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Evaluation of a conceptual model for the transverse sediment transport system of a coastal barrier chain, middle Atlantic Bight
Shideler, G.L. (1973). Evaluation of a conceptual model for the transverse sediment transport system of a coastal barrier chain, middle Atlantic Bight. J. Sediment. Petrol. 43(3): 748-764. 10.1306/74D7285B-2B21-11D7-8648000102C1865D
In: Journal of Sedimentary Petrology. Society of Economic Paleontologists and Mineralogists (SEPM): Tulsa. ISSN 0022-4472, more
Peer reviewed article  

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Author keywords
    Statistical analysis of grain size; distinction between foreshore, and dune deposits

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  • Shideler, G.L.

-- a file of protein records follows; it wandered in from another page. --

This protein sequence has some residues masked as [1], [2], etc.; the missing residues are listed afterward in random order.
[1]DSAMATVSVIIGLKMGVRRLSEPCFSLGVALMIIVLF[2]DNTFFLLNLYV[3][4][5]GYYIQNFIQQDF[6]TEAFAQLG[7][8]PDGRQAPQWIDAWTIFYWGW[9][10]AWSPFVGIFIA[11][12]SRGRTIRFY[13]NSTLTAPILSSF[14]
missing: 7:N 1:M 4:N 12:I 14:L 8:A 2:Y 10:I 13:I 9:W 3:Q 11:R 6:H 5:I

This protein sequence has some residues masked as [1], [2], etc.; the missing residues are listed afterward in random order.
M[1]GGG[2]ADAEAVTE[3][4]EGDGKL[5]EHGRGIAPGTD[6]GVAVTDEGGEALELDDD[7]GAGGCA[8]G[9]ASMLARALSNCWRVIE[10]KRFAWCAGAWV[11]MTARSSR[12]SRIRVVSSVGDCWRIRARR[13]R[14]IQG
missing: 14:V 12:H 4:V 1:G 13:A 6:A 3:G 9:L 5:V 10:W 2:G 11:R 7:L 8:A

Comparative size analyses of adjacent foreshore, berm, and dune sediments were conducted along a coastal barrier chain of the Middle Atlantic Bight between Cape Henry, Virginia and Cape Hatteras, North Carolina. The three genetic populations are comprised of characteristic sub-populations, and exhibit statistically significant textural differences. Their textural attributes are interpreted in terms of a proposed conceptual model for the transverse transport system of barrier sediments. During fair weather conditions, barrier sediments are subjected to sequential environmental processes, resulting in the acquisition of distinctive and cumulative textural response characteristics. The foreshore population is generated largely through aqueous processes associated with the normal swash-backwash regime, with only minor response to aeolian processes; whereas, the berm population is generated by high water swash-backwash regimes, and is substantially modified by subsequent aeolian processes. The dune population is generated entirely by the aeolian regime, and represents a clastic filtrate derived from adjacent berm and aeolian flat deposits. The distinctive response characteristics of the three genetic populations tend to be obliterated by inter-population feedback, and through storm homogenization by washover fans. Characteristic textural responses of the genetic populations appear to be determined both by the types of operative processes within an environment, and by their relative effectiveness.

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